ABUJA (Reuters) – Nigerian banks plan to reduce the amount customers can spend abroad using debit cards on Monday, two lenders said, as banks try to limit foreign currency settlement risk.
The country is facing dollar shortages because of the sharp fall in the price of oil, Nigeria’s main export, and domestic banks are trying to avoid transactions with hard currency.
Stanbic IBTC Bank, the local unit of South Africa’s Standard Bank, said it will halve the spending limit for offshore card transactions to $500 per month from Monday and will limit cash withdrawals to $100.
Another top tier lender Zenith Bank said it will temporarily suspend the use of debit cards abroad for cash withdrawals and cut the monthly spending limit abroad by more than half to $200.
“This review is in response to today’s economic realities,” Zenith said in a notice, advising clients to request prepaid dollar cards.
Other lenders — Ecobank and Fidelity Bank — have also lowered withdrawal limits for individuals while abroad.
Such moves have previously been at the behest of the central bank, but it was not clear if the regulator was behind the latest action. The central bank did not respond to a request for comment.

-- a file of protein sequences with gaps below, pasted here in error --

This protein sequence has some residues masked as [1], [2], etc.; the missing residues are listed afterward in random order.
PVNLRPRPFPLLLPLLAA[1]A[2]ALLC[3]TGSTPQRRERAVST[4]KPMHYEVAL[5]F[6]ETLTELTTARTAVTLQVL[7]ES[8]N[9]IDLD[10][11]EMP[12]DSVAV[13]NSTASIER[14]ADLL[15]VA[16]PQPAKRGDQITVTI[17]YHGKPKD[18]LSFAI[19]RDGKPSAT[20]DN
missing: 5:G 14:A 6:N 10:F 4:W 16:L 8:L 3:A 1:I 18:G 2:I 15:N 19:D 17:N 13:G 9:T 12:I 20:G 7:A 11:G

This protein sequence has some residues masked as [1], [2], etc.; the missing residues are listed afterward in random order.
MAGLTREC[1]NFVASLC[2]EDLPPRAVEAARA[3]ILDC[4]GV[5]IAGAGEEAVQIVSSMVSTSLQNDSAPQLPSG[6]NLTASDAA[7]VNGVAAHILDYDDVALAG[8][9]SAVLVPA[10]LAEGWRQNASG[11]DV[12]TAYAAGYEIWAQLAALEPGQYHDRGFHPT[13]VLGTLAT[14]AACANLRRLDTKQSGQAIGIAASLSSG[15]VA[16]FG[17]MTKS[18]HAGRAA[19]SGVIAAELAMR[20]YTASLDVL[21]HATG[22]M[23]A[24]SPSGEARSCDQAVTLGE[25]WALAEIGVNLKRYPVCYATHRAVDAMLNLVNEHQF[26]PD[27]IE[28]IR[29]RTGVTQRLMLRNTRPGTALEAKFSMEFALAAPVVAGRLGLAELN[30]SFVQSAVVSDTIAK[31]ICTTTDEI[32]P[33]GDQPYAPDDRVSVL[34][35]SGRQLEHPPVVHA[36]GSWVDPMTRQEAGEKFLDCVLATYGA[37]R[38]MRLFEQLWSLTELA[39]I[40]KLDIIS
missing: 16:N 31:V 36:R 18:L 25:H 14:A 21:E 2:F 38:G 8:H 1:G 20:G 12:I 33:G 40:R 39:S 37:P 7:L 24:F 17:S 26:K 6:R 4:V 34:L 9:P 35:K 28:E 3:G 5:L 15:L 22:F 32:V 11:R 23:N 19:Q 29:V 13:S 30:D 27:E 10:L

The bank is battling to conserve dollar reserves that are down 19% from a year ago. Last week it depreciated the currency on the official market prompting the naira to weaken on the black and over-the-counter spot markets.
Bankers told Reuters that it now takes more than six months to settle foreign lines of credit.
Nigeria is yet to resume forex sales to retail currency traders after it banned international travel as part of a lockdown measure to slow the spread of the coronavirus that has killed 778 people and infected more than 36,000.